Today I rose at 4:25 for a radio interview. Coupled with a late night and no morning coffee, my brain felt a wee bit foggy when the live interview began. Despite that, all went well until the last couple of seconds. That’s when I gave a quote familiar to my audience but accredited it to the wrong guy. I recognized my mistake immediately, but it was too late to fix it on air. Now I’ll have to explore the radio’s website to see whether or not there’s a comment box where I can leave my correction.
Life’s like that. We do our best but we make mistakes. Sometimes they’re no big deal and don’t warrant a second thought. We’re able to forget about them and move on. Other times, however, our mistakes haunt us. We respond by heaping guilt and blame on ourselves. “How could you be so careless?” we ask. Or worse: “How could you be so stupid?”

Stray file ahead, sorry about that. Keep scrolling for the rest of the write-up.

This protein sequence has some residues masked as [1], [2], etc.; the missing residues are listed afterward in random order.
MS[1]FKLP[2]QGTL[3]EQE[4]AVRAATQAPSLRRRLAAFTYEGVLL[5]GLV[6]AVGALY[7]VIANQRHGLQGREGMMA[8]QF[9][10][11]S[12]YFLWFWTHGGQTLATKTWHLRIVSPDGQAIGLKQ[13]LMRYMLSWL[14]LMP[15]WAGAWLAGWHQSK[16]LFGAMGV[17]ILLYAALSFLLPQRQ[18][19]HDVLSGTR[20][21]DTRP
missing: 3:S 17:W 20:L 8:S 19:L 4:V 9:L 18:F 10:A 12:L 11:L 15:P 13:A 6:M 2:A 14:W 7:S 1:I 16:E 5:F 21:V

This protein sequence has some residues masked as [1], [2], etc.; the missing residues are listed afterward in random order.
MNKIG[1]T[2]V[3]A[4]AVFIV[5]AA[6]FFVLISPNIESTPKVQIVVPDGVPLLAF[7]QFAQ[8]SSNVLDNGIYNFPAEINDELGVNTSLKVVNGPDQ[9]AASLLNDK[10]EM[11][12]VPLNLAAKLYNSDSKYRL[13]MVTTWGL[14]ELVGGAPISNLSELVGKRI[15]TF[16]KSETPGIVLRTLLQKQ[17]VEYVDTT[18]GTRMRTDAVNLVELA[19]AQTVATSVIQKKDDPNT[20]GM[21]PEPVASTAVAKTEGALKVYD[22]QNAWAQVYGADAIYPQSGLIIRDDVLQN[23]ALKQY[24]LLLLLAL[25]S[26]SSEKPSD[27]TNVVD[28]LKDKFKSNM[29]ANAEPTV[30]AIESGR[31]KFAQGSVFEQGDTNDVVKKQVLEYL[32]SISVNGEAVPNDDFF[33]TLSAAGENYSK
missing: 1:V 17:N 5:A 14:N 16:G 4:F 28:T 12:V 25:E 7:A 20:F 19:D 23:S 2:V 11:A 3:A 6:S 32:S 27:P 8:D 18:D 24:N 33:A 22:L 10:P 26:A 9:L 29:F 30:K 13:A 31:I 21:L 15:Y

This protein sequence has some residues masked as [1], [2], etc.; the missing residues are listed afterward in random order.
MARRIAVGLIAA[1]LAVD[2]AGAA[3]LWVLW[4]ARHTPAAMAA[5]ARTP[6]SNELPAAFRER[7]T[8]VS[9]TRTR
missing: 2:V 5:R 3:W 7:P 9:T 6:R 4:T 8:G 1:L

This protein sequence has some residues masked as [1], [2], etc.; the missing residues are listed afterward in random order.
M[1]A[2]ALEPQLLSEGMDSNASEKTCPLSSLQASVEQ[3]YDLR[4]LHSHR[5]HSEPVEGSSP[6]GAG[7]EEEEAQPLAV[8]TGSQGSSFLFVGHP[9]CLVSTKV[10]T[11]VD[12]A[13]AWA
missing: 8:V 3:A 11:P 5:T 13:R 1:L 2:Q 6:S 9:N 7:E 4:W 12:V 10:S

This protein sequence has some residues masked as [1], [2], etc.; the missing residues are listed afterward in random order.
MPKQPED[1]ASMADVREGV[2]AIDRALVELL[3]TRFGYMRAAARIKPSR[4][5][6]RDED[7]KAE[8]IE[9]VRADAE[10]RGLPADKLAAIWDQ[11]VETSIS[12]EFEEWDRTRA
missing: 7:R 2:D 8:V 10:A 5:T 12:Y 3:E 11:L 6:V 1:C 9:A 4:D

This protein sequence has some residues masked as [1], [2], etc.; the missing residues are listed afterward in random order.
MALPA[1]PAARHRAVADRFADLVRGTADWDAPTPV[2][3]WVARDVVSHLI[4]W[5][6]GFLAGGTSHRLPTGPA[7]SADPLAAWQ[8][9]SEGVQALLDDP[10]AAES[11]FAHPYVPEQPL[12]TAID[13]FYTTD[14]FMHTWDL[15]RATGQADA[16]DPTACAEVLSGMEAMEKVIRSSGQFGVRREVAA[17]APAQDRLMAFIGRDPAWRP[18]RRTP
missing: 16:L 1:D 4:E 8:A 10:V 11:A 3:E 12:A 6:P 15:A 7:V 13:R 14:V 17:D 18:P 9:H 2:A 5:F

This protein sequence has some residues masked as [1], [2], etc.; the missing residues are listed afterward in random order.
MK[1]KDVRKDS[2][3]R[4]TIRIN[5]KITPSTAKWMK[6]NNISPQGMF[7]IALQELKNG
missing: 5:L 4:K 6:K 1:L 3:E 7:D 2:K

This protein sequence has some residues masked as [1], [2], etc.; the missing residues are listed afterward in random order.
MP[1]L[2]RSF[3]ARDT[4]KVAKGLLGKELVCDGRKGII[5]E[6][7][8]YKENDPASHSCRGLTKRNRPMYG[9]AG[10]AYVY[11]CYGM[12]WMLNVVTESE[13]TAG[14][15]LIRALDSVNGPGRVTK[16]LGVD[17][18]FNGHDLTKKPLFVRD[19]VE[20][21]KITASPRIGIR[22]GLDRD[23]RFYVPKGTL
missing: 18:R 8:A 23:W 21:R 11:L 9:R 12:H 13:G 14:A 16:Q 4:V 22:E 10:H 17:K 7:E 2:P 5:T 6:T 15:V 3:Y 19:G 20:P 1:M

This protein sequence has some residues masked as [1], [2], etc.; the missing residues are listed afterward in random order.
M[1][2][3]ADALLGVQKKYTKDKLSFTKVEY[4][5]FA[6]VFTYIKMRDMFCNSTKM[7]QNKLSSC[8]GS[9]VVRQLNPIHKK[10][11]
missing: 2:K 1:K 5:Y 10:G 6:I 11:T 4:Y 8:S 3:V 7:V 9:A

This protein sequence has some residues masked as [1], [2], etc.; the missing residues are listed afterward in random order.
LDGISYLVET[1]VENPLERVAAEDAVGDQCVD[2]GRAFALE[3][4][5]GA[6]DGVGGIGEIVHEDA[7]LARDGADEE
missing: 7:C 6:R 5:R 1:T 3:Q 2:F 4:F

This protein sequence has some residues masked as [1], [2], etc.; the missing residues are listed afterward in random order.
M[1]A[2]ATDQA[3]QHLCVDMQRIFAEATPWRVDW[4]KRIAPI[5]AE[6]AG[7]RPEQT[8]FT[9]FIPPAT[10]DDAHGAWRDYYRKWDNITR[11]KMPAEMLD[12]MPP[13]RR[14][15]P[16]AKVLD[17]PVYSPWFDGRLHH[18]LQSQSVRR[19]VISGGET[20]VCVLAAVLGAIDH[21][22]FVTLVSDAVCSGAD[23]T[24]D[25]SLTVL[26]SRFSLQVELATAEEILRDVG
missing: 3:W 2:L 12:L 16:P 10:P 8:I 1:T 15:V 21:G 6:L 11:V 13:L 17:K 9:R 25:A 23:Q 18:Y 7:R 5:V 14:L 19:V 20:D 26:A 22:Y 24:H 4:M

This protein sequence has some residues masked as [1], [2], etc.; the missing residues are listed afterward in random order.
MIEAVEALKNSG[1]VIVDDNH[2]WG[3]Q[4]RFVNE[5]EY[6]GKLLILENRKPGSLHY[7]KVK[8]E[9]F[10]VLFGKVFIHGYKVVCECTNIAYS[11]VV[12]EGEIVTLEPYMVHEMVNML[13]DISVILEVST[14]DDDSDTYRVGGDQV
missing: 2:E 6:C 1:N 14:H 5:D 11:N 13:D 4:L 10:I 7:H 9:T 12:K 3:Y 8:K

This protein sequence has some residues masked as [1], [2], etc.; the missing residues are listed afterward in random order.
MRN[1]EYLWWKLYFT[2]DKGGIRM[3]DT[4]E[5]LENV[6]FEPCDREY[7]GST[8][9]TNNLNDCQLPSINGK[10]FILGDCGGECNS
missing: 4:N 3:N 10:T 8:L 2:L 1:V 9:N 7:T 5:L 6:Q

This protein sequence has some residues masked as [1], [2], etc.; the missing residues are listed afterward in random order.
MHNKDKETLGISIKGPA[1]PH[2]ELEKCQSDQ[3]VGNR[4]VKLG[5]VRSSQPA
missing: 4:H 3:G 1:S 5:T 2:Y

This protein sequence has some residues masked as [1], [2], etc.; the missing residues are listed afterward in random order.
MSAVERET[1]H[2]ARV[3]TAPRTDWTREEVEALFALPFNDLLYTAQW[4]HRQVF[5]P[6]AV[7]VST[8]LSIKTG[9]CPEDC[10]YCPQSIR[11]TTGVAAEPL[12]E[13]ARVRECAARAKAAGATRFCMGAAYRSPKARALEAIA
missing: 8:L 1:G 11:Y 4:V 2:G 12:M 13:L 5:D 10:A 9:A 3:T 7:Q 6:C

If we’ve made a mistake that carries far-reaching negative consequences, then we need to forego the negative self-talk and take positive action to fix it as we’re able. It’s better to do admit our mistake and solicit help if necessary than to hide it or deflect blame onto a coworker or family member.
Ralph Waldo Emerson’s attitude deserves applause: “Finish each day and be done with it. You have done what you could. Some blunders and absurdities no doubt crept in; forget them as soon as you can. Tomorrow is a new day; begin it well and serenely and with too high a spirit to be encumbered with your old nonsense.”
Yes, I made a mistake at work today. But hey, the world didn’t end, did it? I intend to finish my day well. Tomorrow is a new day and will bring a fresh start. And for this I’m thankful: I won’t have to roll out of bed so early, and my brain will function better when I put my mouth in gear.
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